The forty meter CW Novice band were extremely busy in those days. I have more CQs logged than QSOs and more QSOs with ‘LOST' in the remarks column of the log than without. Those were the worst of times. But I learned to copy CW in adverse conditions, which put me in good stead for later DX operations. I cherish every QSO I made and was a 20 wpm plus straight key novice before I upgraded.
My first non-scheduled QSO was with Stephen, KN0OXJ, in Kennett, MO, about 100 miles away. Years later, while operating from Antigua as K4ZLE/V2A, my first QSO, also unscheduled, was with the same guy, but his call was now KM0L. [Today he is K0OU.] I could list the many friends and acquaintances I have made through this hobby, but the list would be enormous. From the novice days I have to mention K(N)4RCZ, who moved in across the street from me and inspired me to get my license. After all, "If Ray can learn that stuff, so can I!" The other is K(N)4BMO. Bill moved in two houses down the street from me and was (and still is) a mentor in many ways. What a crazy time the three of us had having working each other on 40 m CW when we could have opened our windows and yelled at each other!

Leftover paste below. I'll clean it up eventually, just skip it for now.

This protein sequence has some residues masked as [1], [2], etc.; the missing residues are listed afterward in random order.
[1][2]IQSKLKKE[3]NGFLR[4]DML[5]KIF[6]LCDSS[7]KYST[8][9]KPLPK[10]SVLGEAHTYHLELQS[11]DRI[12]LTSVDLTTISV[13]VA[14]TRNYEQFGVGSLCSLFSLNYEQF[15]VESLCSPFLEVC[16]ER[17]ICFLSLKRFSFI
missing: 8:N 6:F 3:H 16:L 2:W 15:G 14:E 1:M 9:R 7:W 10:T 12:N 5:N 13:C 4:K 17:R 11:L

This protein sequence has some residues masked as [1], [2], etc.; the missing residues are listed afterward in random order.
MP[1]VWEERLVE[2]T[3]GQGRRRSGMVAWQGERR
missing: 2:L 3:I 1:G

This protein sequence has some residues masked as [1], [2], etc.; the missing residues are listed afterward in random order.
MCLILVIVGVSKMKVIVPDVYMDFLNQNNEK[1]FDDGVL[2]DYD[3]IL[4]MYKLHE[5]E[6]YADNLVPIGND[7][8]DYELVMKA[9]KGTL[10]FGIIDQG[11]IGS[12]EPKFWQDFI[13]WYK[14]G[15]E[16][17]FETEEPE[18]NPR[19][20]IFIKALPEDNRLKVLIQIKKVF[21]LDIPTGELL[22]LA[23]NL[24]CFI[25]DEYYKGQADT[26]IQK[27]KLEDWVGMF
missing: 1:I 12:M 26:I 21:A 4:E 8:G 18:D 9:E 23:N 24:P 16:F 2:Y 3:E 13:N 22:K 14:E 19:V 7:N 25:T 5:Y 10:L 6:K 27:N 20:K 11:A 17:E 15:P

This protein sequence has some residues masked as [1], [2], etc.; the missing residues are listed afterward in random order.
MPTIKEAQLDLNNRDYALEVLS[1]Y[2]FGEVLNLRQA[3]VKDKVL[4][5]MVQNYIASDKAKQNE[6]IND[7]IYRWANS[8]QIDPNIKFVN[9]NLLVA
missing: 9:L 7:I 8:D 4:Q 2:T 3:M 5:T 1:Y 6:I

Once I graduated from high school I went into the Marine Corps and was trained as an aviation electronics technician. When I graduated from the Naval Academy, I went back into the Marine Corps and became an aviation electronics warfare officer. Obviously my early experiences as a novice carried over into my adult life and had a major impact on the direction my life took. Those were the best of times.